“When They See Us,” the controversial miniseries about the Central Park Five that was created, co-written, and directed by Ava DuVernay for Netflix, shot up to No. 2 on Parrot Analytics’ digital originals chart the week ended June 8.
The four-episode drama series is based on the notorious 1989 Central Park jogger case, in which five juveniles – four black and one Latino – were sent to prison for allegedly raping a white woman jogger. They were exonerated after the real rapist confessed, but by then had already served their time.
In the week since the program’s May 31 debut, the number of average daily Demand Expressions soared 170% to 52.5 million, sending the series to No. 2 from No. 13 on the digital originals chart – right behind “Stranger Things,” which remains at No. 1 for the third consecutive week.
Demand Expressions is a proprietary Parrot Analytics metric that draws from a wide variety of data sources, including video streaming, social media activity, photo sharing, blogging, commenting on fan and critic rating platforms, and downloading and streaming via peer-to-peer protocols and file sharing sites.
A “digital original” is a multi-episode series in which the most recent season was first made available on a streaming platform such as Netflix, Amazon Prime Video or Hulu.
“When They See Us” has generated a flood of media coverage in recent weeks. Most recently, prosecutor Linda Fairstein, who as head of the Manhattan District Attorney’s sex-crimes unit played a key role in prosecuting the five young men, in a Wall Street Journal opinion piece blasted the series as a “fabrication” and maintained that the suspects’ exoneration doesn’t mean they aren’t guilty of other crimes they were convicted of at the time.
The five were part of a group of about 30 teenagers in Central Park on the evening of April 19, 1989, when several people in the park were robbed and assaulted.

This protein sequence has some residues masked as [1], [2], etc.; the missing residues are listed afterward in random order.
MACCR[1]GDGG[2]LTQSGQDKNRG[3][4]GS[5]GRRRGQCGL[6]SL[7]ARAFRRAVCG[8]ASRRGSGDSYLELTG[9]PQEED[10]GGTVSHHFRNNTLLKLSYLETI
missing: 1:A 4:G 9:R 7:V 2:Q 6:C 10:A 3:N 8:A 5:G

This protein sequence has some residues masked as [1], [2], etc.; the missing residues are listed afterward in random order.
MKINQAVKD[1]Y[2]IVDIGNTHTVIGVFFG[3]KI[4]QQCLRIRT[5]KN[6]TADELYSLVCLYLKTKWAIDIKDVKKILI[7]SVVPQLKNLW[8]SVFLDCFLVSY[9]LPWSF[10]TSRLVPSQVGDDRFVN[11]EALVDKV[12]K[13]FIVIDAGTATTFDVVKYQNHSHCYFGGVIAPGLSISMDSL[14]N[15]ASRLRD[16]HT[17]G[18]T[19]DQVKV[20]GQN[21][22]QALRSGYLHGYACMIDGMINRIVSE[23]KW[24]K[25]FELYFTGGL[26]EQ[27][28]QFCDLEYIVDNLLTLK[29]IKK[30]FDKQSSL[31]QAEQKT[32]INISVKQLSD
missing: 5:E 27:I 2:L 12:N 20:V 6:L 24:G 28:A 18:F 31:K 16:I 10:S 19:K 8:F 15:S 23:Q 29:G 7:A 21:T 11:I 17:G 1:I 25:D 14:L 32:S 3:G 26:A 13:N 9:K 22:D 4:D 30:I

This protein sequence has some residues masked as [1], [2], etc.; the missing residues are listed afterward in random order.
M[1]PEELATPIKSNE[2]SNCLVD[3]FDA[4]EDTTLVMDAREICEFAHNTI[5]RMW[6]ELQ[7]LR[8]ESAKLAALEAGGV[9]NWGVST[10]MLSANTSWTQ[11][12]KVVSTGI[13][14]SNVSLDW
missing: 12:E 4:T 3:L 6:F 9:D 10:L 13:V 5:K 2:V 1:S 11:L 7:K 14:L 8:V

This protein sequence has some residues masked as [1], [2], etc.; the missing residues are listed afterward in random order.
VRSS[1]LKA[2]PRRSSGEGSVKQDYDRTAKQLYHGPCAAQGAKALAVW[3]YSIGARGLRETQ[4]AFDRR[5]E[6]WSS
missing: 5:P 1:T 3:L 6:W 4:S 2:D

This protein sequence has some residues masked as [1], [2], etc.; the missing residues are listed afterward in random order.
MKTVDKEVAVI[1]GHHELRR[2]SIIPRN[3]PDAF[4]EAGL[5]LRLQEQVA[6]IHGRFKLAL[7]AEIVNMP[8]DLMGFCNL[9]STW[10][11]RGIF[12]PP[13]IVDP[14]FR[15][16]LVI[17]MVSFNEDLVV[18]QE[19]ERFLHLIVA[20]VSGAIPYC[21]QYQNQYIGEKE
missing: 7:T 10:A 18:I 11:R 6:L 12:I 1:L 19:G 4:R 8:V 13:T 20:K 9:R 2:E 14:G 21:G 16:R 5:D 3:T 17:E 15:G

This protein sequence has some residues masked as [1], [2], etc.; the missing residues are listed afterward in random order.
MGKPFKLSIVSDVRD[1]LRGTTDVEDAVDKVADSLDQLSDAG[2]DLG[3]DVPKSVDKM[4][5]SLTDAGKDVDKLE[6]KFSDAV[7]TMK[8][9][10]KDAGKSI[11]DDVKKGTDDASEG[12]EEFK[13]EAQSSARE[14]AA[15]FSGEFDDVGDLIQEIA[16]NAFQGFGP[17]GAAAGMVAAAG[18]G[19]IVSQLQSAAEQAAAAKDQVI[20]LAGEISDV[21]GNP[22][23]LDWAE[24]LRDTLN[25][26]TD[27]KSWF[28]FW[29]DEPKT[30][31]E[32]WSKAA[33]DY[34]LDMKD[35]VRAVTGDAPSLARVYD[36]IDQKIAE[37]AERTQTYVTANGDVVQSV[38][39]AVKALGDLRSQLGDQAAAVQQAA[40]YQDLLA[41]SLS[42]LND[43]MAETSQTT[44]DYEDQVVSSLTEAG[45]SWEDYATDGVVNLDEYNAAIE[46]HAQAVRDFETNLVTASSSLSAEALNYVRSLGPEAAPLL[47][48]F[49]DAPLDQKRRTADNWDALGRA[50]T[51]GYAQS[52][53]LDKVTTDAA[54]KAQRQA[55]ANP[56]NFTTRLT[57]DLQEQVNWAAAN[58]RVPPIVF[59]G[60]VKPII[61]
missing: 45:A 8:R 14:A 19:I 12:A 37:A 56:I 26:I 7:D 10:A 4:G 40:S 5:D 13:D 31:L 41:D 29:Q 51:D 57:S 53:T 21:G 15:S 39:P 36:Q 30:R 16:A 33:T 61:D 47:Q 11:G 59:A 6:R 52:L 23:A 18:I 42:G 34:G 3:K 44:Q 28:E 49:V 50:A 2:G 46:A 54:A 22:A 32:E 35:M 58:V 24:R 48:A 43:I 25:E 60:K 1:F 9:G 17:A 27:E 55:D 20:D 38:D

Demand for “Stranger Things” was relatively unchanged from the prior week. “Lucifer,” based on a character from the DC Comics comic-book series “The Sandman,” slipped to No. 3 despite a 4% uptick in demand – likely triggered by word that Netflix has renewed the show for a fifth and final season.
A 68% surge in average daily Demand Expressions sent “Black Mirror” back up to No. 4 from No. 8 the prior week. The British sci-fi anthology series from Charlie Brooker returned to Netflix for a fifth season on June 5.
Rounding out the top five on the weekly digital originals chart was Hulu’s “The Handmaid’s Tale,” up from No. 6 the prior week with a 39% spike in demand. The dystopian drama’s third season also premiered on June 5.
Two other series made it into the top 10 on Parrot Analytics’ digital originals chart with significant increases in demand.
Debuting at No. 6 was Amazon Prime Video’s “Good Omens,” a six-part miniseries starring Michael Sheen and David Tennant as angels seeking to prevent the apocalypse. All six episodes of the series were released on May 31, leading to a 93% gain in average daily Demand Expressions.
Returning to the top 10, at No. 10, was “Swamp Thing,” with a 116% spike in demand. The live-action DC Universe series premiered May 31 and was canceled a week later, with word that there would be no second season.
“Swamp Thing” was the third show to launch on DC Universe after “Titans” and “Doom Patrol” both enjoyed successful launches.
Media Play News has teamed with Parrot Analytics to provide readers with a weekly top 10 of the most popular digital original TV series in the United States, based on the firm’s proprietary metric called Demand Expressions, which measures global demand for TV content through a wide variety of data sources, including video streaming, social media activity, photo sharing, blogging, commenting on fan and critic rating platforms, and downloading and streaming via peer-to-peer protocols and file sharing sites.